Melton returns to Portland

Beginning in January, the Institute for Judaic Studies of the Pacific Northwest will partner with the Florence Melton School of Adult Jewish Learning to once again offer Melton classes in the metro area.

Florence Melton School of Adult Jewish Learning, a project of The Hebrew University of Jerusalem, is the largest pluralistic adult Jewish education network in the world.

In Portland the school existed for several years as an independent organization and then continued under the auspices of the Jewish Federation of Greater Portland, before closing earlier this year.

The new Portland program will be the second in the state. The Eugene Melton School opened in the fall of 2013.

Portland will offer classes for both year one and year two core classes, with 25 lessons each. Year 1 of Core Melton consists of two one-hour classes: Rhythms and Purposes. Year 2 Core Melton consists of two one-hour classes: Ethics and Crossroads. The core classes will be taught by Jan Rabinowitch, Erica Goldman and Sylvia Frankel, who is also director of the Portland program.

“Since we are required to have a minimum of 15 students per class it is not clear whether we will be able to offer the full Core classes in the am and in the pm, but these are the options now,” says Sylvia, noting classes with enough students will meet Tuesdays beginning Jan. 5-June 21, 2016. Morning classes will be at Congregation Shaarie Torah 920 NW 25th Ave., and evening classes at the Mittleman Jewish Community Center, 6651 SW Capitol Hwy.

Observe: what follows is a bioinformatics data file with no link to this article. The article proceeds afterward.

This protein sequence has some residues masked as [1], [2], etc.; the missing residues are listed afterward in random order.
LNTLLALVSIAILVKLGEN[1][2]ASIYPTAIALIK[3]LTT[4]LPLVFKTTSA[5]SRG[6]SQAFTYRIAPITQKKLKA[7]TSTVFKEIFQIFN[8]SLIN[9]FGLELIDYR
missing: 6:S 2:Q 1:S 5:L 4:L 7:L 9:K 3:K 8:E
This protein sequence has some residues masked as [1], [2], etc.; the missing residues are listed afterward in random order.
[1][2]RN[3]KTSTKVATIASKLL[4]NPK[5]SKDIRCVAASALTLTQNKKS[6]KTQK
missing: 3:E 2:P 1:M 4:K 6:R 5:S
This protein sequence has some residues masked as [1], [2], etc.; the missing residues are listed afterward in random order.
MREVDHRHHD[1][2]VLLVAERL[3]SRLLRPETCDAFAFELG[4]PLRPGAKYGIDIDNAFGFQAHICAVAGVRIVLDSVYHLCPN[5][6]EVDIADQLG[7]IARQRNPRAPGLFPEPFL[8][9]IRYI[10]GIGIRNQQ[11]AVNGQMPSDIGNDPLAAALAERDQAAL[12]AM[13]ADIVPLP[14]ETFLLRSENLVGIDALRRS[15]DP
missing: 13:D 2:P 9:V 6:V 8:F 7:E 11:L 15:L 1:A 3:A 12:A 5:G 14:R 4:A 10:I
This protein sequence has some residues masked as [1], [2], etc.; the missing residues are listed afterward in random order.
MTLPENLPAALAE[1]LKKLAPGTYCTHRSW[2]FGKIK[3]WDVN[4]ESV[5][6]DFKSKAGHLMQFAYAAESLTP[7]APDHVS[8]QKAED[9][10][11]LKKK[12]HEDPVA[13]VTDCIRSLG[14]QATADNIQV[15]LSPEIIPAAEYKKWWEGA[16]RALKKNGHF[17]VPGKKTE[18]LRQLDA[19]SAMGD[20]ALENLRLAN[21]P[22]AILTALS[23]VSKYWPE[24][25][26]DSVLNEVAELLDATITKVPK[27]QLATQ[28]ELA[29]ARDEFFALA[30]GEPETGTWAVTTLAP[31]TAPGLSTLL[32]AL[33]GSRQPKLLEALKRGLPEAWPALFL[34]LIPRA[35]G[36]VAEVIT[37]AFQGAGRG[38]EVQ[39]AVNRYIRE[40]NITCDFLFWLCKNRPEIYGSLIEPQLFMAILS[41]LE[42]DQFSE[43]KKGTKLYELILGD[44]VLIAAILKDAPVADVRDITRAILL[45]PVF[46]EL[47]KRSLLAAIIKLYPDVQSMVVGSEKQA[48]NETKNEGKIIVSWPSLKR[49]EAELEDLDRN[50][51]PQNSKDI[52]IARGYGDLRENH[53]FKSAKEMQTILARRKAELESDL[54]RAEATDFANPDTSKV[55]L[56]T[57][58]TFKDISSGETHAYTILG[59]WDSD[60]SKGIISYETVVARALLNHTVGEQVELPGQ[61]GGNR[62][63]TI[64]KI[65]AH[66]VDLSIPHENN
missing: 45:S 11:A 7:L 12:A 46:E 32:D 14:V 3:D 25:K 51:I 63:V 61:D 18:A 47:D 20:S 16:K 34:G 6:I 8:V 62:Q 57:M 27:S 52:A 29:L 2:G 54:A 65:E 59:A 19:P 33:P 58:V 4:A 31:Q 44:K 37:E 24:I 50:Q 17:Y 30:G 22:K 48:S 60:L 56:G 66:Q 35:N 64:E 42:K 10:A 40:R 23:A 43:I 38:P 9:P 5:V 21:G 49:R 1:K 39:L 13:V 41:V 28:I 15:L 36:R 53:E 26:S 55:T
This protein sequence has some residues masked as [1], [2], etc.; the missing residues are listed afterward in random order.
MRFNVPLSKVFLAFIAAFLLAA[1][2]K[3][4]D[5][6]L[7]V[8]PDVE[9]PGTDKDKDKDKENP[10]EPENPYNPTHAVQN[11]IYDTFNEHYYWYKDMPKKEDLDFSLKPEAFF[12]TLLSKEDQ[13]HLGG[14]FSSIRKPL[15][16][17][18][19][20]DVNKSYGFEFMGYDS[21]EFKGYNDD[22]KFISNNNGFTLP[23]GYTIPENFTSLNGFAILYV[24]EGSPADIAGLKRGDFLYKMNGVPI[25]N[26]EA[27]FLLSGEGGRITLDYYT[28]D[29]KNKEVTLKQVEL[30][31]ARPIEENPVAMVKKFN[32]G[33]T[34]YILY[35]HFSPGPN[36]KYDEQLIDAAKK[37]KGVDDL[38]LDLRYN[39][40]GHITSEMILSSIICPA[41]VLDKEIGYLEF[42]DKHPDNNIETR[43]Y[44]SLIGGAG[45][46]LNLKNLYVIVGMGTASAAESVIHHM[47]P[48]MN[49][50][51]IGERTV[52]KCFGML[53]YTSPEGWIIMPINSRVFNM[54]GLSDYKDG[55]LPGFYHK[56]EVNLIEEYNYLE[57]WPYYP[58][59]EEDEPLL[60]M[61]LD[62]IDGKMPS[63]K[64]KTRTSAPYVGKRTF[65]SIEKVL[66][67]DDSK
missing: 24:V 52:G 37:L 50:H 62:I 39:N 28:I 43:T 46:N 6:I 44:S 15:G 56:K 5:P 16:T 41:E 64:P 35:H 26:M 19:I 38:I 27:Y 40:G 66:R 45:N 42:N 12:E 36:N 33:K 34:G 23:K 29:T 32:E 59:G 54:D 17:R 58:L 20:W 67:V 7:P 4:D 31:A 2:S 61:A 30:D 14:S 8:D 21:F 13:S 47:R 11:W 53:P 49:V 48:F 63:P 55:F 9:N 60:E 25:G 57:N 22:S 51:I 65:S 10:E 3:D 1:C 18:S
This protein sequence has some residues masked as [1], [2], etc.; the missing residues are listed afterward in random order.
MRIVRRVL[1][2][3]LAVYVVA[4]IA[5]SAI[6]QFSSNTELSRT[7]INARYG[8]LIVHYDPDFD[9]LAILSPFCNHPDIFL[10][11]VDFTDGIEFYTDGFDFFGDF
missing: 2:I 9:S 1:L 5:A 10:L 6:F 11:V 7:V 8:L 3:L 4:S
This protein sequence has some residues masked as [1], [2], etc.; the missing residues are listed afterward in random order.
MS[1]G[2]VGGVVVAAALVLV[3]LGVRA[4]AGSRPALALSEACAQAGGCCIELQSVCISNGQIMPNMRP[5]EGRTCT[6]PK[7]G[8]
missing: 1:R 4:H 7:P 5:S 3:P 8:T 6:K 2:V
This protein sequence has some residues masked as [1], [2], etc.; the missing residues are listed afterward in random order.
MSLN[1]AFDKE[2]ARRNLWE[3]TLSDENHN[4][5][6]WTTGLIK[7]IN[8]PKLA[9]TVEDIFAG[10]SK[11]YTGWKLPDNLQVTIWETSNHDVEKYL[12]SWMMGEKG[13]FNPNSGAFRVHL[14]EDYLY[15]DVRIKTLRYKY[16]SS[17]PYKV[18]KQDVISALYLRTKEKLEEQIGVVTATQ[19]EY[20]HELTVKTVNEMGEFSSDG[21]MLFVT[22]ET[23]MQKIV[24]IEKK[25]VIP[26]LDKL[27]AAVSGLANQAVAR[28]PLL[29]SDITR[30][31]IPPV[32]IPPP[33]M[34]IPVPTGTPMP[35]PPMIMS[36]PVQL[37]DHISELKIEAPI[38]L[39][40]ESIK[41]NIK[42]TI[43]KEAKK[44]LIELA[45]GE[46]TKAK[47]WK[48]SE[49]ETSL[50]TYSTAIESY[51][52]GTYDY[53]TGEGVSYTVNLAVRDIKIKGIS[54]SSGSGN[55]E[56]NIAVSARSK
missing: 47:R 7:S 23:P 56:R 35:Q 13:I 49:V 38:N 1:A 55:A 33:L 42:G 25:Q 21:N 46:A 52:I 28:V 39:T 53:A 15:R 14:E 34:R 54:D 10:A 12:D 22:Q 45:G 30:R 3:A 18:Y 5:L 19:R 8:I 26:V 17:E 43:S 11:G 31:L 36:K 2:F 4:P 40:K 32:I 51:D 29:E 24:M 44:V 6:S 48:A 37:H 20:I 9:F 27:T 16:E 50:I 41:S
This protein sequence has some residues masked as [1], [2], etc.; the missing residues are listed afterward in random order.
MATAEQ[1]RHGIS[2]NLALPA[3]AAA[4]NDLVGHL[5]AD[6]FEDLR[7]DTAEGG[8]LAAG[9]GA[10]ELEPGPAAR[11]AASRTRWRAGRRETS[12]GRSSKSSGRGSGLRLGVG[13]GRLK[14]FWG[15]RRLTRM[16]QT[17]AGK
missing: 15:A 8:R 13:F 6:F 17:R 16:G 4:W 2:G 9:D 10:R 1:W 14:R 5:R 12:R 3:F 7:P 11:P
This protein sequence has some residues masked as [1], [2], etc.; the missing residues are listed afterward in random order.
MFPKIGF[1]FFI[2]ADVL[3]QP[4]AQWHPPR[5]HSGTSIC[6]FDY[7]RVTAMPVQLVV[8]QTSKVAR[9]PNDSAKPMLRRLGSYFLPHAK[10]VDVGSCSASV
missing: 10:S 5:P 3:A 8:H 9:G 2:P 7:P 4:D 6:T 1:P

Rhythms of Jewish Living explores the central ideas and texts that inform our daily, weekly and annual rituals as well as life cycle observances.

Purposes of Jewish Living looks at the essential Jewish theological concepts and ideas as they unfold in the Bible, the Talmud and other sacred texts.

Ethics of Jewish Living explores ethical issues such as justice, life and death, sexuality and community, with case studies from Talmudic, rabbinic and contemporary literature.

Crossroads of Jewish History looks at the dramatic developments, experiences and issues from different periods in Jewish history as reflected in historical texts.

In addition to the core classes, Mini Melton classes are also planned.

Shemot II:  From Revelation to Revolution (10 lessons) will meet Thursdays Jan. 7-April 13, 2016.

Rabbi Joshua Stampfer, who founded the Institute for Judaic Studies, will teach the course. It will meet from 10:30 am to noon at Congregation Neveh Shalom, 2900 SW Peaceful Lane.

Our course follows the development of the emerging Jewish nation from their awe-inspiring encounter at Mount Sinai through the building of the tabernacle in the wilderness. The high points of divine revelation in “Ten Commandments,“ “Encountering God,” and “Face to Face with God” are sharply contrasted with the low points of the “Golden Calf: Revolt or Reversion.” The text addresses some of the specific laws and regulations that were to become part of Jewish living as well as the meaning, purpose, and relevance to our lives today.

Rabbi Ariel Stone will teach Mysticism and Kabbalah: Secret Knowledge in Judaism (10 Lessons) on 10:30 am to noon Wednesdays, Feb. 3-April 13, 2016. The class will meet at Congregation Shir Tikva, 7550 NE Irving St.

Despite the public chatter about Kabbalah, for many, this important aspect of the Jewish tradition remains a “closed book.”  This course presents the rich history of Jewish mysticism, along with understandings of many of the texts that have been so central to that tradition, speaking to the deepest mysteries of human existence and to many of life’s eternal universal questions.

Registration and class schedule at:
For more information, contact Sylvia Frankel at

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